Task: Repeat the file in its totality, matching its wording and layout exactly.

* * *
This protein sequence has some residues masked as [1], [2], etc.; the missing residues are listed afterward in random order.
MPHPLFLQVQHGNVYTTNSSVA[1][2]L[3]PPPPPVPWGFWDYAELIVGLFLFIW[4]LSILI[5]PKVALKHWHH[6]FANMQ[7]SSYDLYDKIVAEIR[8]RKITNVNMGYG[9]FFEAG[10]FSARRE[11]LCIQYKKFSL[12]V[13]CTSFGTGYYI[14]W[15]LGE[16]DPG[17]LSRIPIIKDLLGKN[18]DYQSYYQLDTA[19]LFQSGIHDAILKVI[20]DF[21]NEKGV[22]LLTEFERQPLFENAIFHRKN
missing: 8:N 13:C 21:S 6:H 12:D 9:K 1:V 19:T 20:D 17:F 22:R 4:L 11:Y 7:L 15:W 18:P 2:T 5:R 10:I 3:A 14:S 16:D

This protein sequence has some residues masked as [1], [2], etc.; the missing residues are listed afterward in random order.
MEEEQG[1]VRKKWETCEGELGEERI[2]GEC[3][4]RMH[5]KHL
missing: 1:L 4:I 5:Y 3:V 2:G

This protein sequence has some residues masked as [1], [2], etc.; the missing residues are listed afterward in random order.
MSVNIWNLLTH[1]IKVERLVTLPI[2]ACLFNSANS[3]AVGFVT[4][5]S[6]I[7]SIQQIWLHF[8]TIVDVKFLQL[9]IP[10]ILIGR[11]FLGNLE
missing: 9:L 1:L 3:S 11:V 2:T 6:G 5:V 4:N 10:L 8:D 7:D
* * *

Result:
This protein sequence has some residues masked as [1], [2], etc.; the missing residues are listed afterward in random order.
MPHPLFLQVQHGNVYTTNSSVA[1][2]L[3]PPPPPVPWGFWDYAELIVGLFLFIW[4]LSILI[5]PKVALKHWHH[6]FANMQ[7]SSYDLYDKIVAEIR[8]RKITNVNMGYG[9]FFEAG[10]FSARRE[11]LCIQYKKFSL[12]V[13]CTSFGTGYYI[14]W[15]LGE[16]DPG[17]LSRIPIIKDLLGKN[18]DYQSYYQLDTA[19]LFQSGIHDAILKVI[20]DF[21]NEKGV[22]LLTEFERQPLFENAIFHRKN
missing: 8:N 13:C 21:S 6:H 12:D 9:K 1:V 19:T 20:D 17:F 22:R 4:L 11:Y 7:L 15:W 18:P 2:T 5:R 10:I 3:A 14:S 16:D

This protein sequence has some residues masked as [1], [2], etc.; the missing residues are listed afterward in random order.
MEEEQG[1]VRKKWETCEGELGEERI[2]GEC[3][4]RMH[5]KHL
missing: 1:L 4:I 5:Y 3:V 2:G

This protein sequence has some residues masked as [1], [2], etc.; the missing residues are listed afterward in random order.
MSVNIWNLLTH[1]IKVERLVTLPI[2]ACLFNSANS[3]AVGFVT[4][5]S[6]I[7]SIQQIWLHF[8]TIVDVKFLQL[9]IP[10]ILIGR[11]FLGNLE
missing: 9:L 1:L 3:S 11:V 2:T 6:G 5:V 4:N 10:L 8:D 7:D